The Pend Oreille County Sheriff’s Office has closed the Pend Oreille River to recreational activities due to safety concerns about extremely high river flows and flooding, as reported by KXLY. That order includes the reservoir at Seattle City Light’s Boundary Hydroelectric Project.
Closure means no boating, swimming or other activity is allowed on the river until further notice.
Anyone planning to visit Boundary or use its campground should check with the Sheriff’s Office for updates on access to the river.
For a look at the water flowing over the spillway at Boundary, watch this video from our Facebook page.
A story in this morning’s Seattle Times about snowpack conditions in the Cascades generated several questions about the amount of snow that will eventually support Seattle City Light’s hydroelectric dams once it melts.
The key to the answer is location, location, location.
Our friends at Seattle Public Utilities collect our area’s drinking water from the Cedar River watershed east of Seattle. Snowpack levels there are significantly below normal.
Seattle City Light’s large hydroelectric dams are located on the Pend Oreille River in Northeast Washington and the Skagit River northeast of Seattle. Those dams depend on snowpack in the Rocky Mountains of Montana and the North Cascades where conditions are close to normal for this time of year.
The water year starts in October, so it is still early in the measurements. A lot can change between now and May. Remember that conditions were very dry a year ago until March brought heavy snows. Our staff monitors those conditions so we can adjust our operations as needed based on how much power we expect to be able to generate.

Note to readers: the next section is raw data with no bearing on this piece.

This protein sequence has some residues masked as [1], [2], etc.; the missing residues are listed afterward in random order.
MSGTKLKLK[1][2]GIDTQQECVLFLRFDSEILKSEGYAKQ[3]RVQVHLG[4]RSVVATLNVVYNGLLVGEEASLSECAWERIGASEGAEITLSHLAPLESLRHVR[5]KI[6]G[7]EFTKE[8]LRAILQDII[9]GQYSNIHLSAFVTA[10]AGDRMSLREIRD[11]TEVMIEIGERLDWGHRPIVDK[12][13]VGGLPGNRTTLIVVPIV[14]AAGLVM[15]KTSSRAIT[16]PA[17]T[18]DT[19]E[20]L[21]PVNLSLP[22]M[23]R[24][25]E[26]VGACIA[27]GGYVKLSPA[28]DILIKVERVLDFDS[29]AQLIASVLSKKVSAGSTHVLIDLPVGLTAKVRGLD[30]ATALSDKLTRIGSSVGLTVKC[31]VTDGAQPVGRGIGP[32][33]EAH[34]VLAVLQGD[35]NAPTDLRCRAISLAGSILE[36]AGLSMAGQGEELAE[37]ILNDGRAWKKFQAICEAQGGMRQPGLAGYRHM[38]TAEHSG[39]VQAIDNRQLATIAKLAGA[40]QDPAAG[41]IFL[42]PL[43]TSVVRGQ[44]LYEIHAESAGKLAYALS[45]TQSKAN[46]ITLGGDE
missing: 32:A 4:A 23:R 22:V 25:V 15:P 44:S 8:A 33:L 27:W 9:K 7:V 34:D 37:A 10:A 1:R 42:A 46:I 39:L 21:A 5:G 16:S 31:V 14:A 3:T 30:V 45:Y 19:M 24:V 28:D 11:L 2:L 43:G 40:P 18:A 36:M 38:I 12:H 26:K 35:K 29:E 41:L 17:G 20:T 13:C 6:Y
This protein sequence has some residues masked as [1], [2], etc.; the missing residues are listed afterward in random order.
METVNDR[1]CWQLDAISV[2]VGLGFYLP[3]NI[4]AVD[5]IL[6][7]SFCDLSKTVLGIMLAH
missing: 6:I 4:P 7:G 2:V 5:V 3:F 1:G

Here’s a look at the snowpack levels measured across the region.
Pacific Northwest snowpack levels.
Boundary Dam’s electrical generating unit 53 is back up and running for the peak generation season on the Pend Oreille River. The generator was repaired in half the time it typically takes for this type of project and $1 million under budget.
Unit 53 returned to service in the Boundary Dam powerhouse in time for the Pend Oreille River’s highest flows of the year.
On April 27, 2013, the generator experienced a severe electrical short disabling the unit right before peak generation, causing an estimated $6 million to $7 million loss in surplus power sales between April and July of 2013. Industry experts determined the unit needed a full replacement of the electrical windings in the generator core; this type of work is known as rewinding. Unit 53 was last rewound in 1982 and was scheduled for maintenance in 2017.
To uphold a commitment to serve City Light customers with low-cost, reliable power, crews, engineers and project managers prepared an emergency contract and work plan approved by General Manager and CEO Jorge Carrasco to bring Unit 53 back to service in time for the 2014 snowpack runoff.
Repair costs were estimated at $18 million and were paid from City Light’s capital improvement projects budget, having no effect on ratepayers.
Such projects typically take two years to complete. The dedicated project team worked diligently and strategically to complete overhaul Unit 53 in less than 12 months and $1 million under budget.
“The project is an example of how a completely focused team, with exceptional project management, can come together and rebuild a machine in half the time we would typically take,” Carrasco said.
Seattle City Light is the 10th largest public electric utility in the United States. It has some of the lowest cost customer rates of any urban utility, providing reliable, renewable and environmentally responsible power to about 750,000 Seattle area residents. City Light has been greenhouse gas neutral since 2005, the first electric utility in the nation to achieve that distinction.